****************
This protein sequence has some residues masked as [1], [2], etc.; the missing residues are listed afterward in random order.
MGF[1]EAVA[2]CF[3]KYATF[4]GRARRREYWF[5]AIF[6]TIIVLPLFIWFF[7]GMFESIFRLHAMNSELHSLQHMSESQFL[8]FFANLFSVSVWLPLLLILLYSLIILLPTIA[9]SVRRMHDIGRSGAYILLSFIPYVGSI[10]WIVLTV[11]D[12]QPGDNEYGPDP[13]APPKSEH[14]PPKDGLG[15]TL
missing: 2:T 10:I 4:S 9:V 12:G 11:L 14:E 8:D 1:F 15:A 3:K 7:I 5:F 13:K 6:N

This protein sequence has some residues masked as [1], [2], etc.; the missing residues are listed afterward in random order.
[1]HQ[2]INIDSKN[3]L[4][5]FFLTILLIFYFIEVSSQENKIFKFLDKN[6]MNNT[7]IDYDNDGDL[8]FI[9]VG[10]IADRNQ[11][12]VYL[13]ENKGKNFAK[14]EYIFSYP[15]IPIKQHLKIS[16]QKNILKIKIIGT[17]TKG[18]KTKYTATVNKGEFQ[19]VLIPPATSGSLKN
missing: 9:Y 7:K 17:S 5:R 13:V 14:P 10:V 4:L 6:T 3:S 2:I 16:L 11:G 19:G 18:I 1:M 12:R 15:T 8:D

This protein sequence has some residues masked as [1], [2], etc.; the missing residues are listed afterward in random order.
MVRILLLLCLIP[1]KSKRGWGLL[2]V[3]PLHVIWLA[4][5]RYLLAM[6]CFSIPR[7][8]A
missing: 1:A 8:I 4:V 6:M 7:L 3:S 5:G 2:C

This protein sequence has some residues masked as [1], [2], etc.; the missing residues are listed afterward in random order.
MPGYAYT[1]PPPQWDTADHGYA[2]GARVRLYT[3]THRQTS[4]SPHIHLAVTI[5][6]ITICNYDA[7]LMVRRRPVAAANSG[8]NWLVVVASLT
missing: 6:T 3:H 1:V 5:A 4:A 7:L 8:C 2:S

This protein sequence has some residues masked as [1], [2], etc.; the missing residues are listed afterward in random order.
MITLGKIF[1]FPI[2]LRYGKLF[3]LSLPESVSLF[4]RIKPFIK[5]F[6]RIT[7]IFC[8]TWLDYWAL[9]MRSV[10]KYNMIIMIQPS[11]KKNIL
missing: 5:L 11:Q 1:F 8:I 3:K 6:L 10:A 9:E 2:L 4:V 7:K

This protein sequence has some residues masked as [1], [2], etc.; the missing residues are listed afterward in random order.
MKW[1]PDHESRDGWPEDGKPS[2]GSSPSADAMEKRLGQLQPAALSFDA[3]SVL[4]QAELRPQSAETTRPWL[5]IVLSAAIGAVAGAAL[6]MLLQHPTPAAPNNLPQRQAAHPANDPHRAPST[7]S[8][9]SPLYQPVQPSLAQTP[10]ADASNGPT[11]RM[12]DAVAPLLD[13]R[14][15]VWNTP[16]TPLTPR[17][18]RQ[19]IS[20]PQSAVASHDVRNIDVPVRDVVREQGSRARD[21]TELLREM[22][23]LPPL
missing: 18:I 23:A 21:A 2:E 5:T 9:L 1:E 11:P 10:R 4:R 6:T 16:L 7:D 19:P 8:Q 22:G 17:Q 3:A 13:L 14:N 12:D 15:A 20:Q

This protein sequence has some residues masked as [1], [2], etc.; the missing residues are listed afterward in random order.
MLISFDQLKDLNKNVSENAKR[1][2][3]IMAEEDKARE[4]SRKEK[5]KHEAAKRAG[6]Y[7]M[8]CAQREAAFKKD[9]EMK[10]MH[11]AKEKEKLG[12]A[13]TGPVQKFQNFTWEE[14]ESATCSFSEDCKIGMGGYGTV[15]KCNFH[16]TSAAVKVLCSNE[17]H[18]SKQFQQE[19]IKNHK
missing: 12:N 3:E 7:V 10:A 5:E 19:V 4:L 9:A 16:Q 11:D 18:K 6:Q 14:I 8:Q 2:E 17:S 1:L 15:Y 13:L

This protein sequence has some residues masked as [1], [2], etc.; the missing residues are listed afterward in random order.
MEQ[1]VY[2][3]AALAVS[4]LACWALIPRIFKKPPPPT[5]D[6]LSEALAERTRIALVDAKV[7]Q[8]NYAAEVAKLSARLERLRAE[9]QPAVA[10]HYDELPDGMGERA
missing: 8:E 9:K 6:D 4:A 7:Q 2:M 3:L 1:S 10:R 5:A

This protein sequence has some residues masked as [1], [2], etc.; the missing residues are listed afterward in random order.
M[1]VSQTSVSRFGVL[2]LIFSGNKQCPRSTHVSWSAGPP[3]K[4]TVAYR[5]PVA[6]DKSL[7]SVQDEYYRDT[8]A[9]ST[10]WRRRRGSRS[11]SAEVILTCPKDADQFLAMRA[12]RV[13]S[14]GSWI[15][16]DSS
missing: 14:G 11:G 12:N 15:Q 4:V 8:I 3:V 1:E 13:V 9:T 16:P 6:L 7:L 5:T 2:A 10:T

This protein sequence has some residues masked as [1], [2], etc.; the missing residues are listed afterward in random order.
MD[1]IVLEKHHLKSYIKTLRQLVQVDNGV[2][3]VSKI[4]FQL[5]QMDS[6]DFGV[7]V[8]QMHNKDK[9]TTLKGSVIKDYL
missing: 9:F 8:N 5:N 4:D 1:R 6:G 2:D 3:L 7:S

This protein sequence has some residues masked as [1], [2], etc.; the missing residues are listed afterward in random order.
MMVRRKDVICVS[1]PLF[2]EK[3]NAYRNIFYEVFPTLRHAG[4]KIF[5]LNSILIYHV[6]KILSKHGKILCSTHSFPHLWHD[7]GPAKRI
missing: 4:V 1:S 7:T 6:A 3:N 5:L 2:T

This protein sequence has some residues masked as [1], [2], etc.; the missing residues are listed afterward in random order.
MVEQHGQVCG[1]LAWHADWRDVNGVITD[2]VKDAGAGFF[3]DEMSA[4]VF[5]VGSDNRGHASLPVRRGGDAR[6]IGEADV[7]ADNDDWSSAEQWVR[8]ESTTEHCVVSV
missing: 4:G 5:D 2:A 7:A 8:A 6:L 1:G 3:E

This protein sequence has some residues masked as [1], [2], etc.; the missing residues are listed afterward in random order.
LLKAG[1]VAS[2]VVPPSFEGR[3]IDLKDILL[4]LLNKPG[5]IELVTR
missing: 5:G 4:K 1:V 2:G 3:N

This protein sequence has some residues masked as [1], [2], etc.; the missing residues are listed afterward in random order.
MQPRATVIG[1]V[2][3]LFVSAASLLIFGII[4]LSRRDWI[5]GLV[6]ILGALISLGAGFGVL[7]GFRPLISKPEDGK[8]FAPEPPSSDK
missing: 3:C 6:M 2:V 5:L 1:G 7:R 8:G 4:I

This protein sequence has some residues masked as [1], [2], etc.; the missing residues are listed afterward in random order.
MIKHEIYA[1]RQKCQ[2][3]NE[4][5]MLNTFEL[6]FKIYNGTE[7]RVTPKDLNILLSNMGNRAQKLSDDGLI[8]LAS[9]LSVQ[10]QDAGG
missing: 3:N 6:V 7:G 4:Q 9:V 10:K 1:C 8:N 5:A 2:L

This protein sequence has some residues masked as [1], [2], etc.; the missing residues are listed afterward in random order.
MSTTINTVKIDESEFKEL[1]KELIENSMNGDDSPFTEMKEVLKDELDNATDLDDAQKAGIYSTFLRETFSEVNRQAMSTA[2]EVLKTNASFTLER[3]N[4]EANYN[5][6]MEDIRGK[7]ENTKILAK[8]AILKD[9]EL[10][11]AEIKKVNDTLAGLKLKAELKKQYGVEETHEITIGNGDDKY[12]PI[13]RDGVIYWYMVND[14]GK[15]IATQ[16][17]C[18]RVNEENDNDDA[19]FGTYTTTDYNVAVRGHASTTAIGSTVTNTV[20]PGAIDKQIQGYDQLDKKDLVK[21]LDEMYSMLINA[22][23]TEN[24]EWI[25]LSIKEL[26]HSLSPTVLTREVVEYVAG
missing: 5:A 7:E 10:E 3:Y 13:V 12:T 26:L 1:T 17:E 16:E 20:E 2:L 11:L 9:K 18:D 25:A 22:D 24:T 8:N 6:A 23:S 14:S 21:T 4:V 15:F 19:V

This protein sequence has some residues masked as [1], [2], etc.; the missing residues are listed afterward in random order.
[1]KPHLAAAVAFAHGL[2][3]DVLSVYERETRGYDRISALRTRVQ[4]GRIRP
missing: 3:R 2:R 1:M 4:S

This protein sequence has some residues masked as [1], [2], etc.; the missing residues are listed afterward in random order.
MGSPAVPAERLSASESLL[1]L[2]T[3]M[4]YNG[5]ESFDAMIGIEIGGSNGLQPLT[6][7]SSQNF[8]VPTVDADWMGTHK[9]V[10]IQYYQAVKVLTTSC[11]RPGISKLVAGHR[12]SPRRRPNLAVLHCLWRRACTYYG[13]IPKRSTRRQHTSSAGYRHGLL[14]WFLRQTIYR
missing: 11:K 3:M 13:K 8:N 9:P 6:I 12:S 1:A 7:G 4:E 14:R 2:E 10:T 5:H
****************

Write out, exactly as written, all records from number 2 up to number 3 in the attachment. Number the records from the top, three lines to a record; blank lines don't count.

This protein sequence has some residues masked as [1], [2], etc.; the missing residues are listed afterward in random order.
[1]HQ[2]INIDSKN[3]L[4][5]FFLTILLIFYFIEVSSQENKIFKFLDKN[6]MNNT[7]IDYDNDGDL[8]FI[9]VG[10]IADRNQ[11][12]VYL[13]ENKGKNFAK[14]EYIFSYP[15]IPIKQHLKIS[16]QKNILKIKIIGT[17]TKG[18]KTKYTATVNKGEFQ[19]VLIPPATSGSLKN
missing: 9:Y 7:K 17:S 5:R 13:V 14:P 10:V 4:L 6:T 3:S 2:I 16:L 11:G 19:G 18:I 1:M 12:R 15:T 8:D

This protein sequence has some residues masked as [1], [2], etc.; the missing residues are listed afterward in random order.
MVRILLLLCLIP[1]KSKRGWGLL[2]V[3]PLHVIWLA[4][5]RYLLAM[6]CFSIPR[7][8]A
missing: 1:A 8:I 4:V 6:M 7:L 3:S 5:G 2:C